Timeshare accommodations offer a large living space that includes a kitchen for when you want to cook your own meals as well as multiple rooms that give you both space to be together as a family or privacy to be alone.  And, most timeshares also offer housekeeping, a concierge/front desk and a resort style property.  Ultimately, timeshares offer the size and space that peer-to-peer services offer while also providing the key amenities that have almost become expected during a vacation. The last thing you should be thinking on vacation is vacuuming!

By Catherine Reynolds, Associate Manager of External Communications, RCI

the-registry-collection-affiliated-palafitos-overwater-bungalows

Today’s traveler is looking to take something new away from their vacation, and that is often taking the form of newly obtained knowledge. They want to see or do something they never thought possible. In fact, there’s a growing case for experiential travel as the new norm. TripAdvisor’s TripBarometer: 2016 Travel Trends study reported that 25 percent of millennials choose their vacation destination because they are able to do an activity that was not possible elsewhere.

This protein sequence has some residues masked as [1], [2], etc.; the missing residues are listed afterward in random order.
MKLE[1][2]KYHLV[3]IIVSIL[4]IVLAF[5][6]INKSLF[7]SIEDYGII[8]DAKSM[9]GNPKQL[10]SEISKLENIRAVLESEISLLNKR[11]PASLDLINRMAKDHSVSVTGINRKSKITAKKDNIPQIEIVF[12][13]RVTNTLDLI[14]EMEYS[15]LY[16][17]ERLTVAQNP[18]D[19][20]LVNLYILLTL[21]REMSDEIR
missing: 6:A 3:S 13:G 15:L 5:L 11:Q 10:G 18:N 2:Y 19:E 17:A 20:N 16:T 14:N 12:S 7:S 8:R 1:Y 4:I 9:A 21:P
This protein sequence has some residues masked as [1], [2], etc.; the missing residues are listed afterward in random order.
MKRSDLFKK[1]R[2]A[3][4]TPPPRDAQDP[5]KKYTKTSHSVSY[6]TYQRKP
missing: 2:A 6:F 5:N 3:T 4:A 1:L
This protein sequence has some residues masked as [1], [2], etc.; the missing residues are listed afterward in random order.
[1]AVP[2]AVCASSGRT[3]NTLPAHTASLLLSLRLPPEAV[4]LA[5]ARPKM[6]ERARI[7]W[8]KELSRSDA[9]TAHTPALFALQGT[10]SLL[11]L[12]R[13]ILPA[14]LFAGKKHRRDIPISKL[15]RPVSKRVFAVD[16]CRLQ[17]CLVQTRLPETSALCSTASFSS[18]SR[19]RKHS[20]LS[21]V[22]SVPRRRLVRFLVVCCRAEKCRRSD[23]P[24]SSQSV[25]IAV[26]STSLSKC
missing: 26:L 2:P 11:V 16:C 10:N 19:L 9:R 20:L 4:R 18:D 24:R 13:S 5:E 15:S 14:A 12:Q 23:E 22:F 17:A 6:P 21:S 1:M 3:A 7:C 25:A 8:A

Of this same group, 43 percent even reported that they would be willing to spend more on trips that allowed them to visit somewhere on their wish list. While we often hear this said of millennials, it’s not just for the young and single travelers. Globally, 69 percent of all travelers plan to try something new in 2016 according to TripAdvisor, showing that travelers of all ages are looking for new and novel experiences. Experiential travelers are looking for four main things in a vacation: First Hand Experiences, One-of-a-kind Properties, Fully Immersive Vacations and Experiences of the Future. But where can Experiential Travelers experience all four of these amenities? At timeshares across the world, of course!

First-Hand Experiences

Grupo Vidanta recently announced the opening of new Cirque du Soleil® themed properties that perfectly provide these types of experiences. Opening in 2018 in Nuevo Vallarta, Mexico, the properties will be intertwined